My September 2017 Reads

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I ended up getting through 16 books this month even though September felt incredibly busy-- I think if it wasn't for so many nights spent babysitting, I wouldn't have finished more than half of these! Those hours once the kiddos are in bed are PERFECT for uninterrupted reading time.

The library gave me some GEMS this month -- such a fan of my local library. If you don't have a library card, what the heck are you waiting for?!

Without further ado...

Here's what I read in September:


What to Say Next by Julie Buxbaum

THE STARS: 5/5

THE PLOT: "From the New York Times bestselling author of Tell Me Three Things comes a story about two struggling teenagers who find an unexpected connection just when they need it most." (from here)

THE THOUGHT: Loved this #YA read -- my first from this author (but can't read to go back and read more!) and there was so much more to it than I expected. Sweet, touching, surprising, quirky, endearing... such a solid, fun, easy read!


Eleanor Oliphant is Completely Fine by Gail Honeyman

THE STARS: 5/5

THE PLOT: "Smart, warm, uplifting, Eleanor Oliphant is Completely Fine is the story of an out-of-the-ordinary heroine whose deadpan weirdness and unconscious wit make for an irresistible journey as she realizes. . . The only way to survive is to open your heart." (from here)

THE THOUGHT: This one was SUCH a delight! Read it all this weekend and didn't want it to be over but love how it ended -- Eleanor is a character unlike any other but I fell in love with her quirks and oddities and love how this story progressed. There were moments I felt like I knew how it would end, but I was never right, and Eleanor kept surprising me! I'm such a fan of strong character development, and this has that to a T -- definitely recommend this one. (Also, side note: love that there was counseling in this book and that it was depicted so accurately based on my experiences in counseling! I think that matters so much and I was so happy to see that here.)


Young Jane Young by Gabrielle Zevin

THE STARS: 3/5

THE PLOT: "Young Jane Young is a smart, funny, and moving novel about what it means to be a woman of any age, and captures not just the mood of our recent highly charged political season, but also the double standards alive and well in every aspect of life for women." (from here)

THE THOUGHT: This one centers in on a Monica Lewinsky-like political scandal with a congressman and a young Jewish intern girl, as told in chunks by all the key characters... but it honestly didn't seem to get much beyond a plot line that we've heard already. There were a few surprises and it was fun to see things from each different woman's point of view (the mother, the intern, the "new" version of the intern once she moves away and creates a new identity and life, her daughter, the wife of the congressman, etc...) but I never related much to the characters or understood the motivation behind their actions (which is the main reason this fell a little flat for me). I did appreciate that it was all told from the female perspectives and that it captures so many of the double standards women face SO well, especially since most of the time scandals like these turn out in the favor of the men. I think this one had good bones, but I just wanted it to have a lot more meat to it. (Weird analogy coming from a vegan... 😂) Anyway. What were your thoughts on this one?!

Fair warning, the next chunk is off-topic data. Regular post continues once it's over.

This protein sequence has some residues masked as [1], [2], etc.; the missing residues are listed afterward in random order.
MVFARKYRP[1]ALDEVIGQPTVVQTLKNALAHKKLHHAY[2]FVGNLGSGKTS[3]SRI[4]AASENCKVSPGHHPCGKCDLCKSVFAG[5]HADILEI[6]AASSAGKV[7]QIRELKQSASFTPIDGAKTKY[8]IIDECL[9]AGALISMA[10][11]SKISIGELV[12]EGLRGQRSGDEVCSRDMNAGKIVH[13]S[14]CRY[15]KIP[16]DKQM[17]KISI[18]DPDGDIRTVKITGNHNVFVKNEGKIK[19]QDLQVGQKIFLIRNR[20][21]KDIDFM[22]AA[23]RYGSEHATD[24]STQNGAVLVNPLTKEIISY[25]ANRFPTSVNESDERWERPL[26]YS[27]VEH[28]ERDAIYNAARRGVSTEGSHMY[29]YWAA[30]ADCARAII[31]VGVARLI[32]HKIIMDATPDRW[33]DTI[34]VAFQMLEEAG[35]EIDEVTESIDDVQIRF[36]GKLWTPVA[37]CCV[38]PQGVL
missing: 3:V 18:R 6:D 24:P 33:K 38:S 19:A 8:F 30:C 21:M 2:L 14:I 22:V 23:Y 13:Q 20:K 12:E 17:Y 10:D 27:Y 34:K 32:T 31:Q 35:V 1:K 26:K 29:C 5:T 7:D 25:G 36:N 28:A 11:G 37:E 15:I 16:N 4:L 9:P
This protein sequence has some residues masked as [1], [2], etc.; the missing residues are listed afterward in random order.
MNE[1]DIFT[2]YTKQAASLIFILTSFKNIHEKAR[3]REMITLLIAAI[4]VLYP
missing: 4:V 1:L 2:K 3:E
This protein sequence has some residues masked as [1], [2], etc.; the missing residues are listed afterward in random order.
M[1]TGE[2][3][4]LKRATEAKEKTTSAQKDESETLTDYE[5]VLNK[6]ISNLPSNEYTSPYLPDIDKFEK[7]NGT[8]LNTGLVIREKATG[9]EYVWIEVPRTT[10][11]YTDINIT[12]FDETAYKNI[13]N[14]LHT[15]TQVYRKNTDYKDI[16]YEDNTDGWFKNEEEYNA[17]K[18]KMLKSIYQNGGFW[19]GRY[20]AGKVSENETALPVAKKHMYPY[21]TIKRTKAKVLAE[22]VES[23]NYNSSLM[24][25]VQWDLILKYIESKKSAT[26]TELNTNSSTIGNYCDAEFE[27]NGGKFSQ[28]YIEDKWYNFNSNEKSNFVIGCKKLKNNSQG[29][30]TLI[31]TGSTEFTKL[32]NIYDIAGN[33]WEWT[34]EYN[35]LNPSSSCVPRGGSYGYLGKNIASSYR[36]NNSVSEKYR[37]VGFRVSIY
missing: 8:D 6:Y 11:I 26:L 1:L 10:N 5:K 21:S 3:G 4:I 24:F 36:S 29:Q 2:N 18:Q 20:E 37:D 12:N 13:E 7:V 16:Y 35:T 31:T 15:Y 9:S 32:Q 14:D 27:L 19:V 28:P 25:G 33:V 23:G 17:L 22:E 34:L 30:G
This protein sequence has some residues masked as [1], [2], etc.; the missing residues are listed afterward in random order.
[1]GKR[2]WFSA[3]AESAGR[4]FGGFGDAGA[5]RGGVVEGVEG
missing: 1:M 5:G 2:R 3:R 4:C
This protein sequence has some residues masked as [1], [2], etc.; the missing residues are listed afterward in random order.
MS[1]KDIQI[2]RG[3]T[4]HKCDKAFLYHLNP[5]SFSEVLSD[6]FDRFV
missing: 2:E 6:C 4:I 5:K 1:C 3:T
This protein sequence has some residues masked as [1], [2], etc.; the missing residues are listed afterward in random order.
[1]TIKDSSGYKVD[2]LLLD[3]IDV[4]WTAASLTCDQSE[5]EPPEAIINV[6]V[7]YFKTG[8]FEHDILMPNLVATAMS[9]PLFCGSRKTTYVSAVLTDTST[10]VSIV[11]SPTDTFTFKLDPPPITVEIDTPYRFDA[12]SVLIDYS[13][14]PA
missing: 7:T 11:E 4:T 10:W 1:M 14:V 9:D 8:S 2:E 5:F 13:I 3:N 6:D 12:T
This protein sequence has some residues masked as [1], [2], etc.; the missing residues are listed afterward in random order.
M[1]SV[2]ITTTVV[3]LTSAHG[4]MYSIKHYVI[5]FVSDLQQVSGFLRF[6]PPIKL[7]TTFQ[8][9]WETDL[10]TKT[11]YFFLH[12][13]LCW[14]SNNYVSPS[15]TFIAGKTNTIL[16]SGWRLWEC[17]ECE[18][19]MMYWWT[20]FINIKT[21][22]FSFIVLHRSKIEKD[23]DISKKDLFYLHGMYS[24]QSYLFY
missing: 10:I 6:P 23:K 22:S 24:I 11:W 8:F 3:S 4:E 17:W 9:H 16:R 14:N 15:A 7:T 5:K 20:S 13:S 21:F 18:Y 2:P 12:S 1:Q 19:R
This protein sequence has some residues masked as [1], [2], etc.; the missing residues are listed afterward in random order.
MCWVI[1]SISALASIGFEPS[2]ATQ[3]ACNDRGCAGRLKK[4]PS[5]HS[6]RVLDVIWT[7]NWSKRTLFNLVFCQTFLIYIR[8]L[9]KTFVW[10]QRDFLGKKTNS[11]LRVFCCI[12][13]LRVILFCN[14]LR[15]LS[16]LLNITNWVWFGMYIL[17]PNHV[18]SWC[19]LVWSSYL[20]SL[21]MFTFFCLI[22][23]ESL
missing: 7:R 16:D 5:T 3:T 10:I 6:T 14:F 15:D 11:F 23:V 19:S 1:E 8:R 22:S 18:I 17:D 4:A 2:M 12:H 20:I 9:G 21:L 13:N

Reading People: How Seeing the World through the Lens of Personality Changes Everything by Anne Bogel

THE STARS: 5/5

THE THOUGHT: I wrote all about this one HERE!


Sinners in the Hands of a Loving God: The Scandalous Truth of the Very Good News by Brian Zahnd

THE STARS: 3/5

THE PLOT: "In Sinners in the Hands of a Loving God, Zahnd asks important questions like: Is seeing God primarily as wrathful towards sinners true or biblical? Is fearing God a normal expected behavior? And where might the natural implications of this theological framework lead us? 
 
Thoughtfully wrestling with subjects like Old Testament genocide, the crucifixion of Jesus, eternal punishment in hell, and the final judgment in Revelation, Zanhd maintains that the summit of divine revelation for sinners is not God is wrath, but God is love." (from here)

THE THOUGHT: I don't have eloquent feelings or thoughts in review of this one. There were parts I loved, parts that felt a little forced, parts that lost my interest, and parts that really opened my eyes to a new kind of thinking about faith. I don't know if it was the writing style or the content, but it just didn't totally click with me and I never felt 100% engaged with this one, but I think I could really enjoy reading it again in the future. If you're somebody who wonders about or wrestles with the thought of God being an angry God, this would be a great book to read as it reframes so much of that mindset and reminds us God is a loving God above all else. That's a reminder we all need, and I'm glad this book hit that point home so well!


The Shark Club by Ann Kidd Taylor

THE STARS: 3/5

THE PLOT: "Set against the intoxicating backdrop of palm trees, calypso bands, and perfect ocean views, The Shark Club is a story of the mysterious passions of one woman’s life: her first love and new love; the sea and sharks that inhabit it." (from here)

THE THOUGHT: 100% got this one because of the title (I LOVE SHARKS) and because my friend Annie made sure I knew it existed... So fun to snag a signed copy at Parnassus on my last Nashville trip, too! This was an easy, breezy, fun read-- it would be perfect for a day at the beach (or a rainy day!). I obviously loved all the shark talk, and the characters/storyline felt similar to a good old Nicholas Sparks story, without so much of the sap. As far as fun fiction goes, this one was a winner!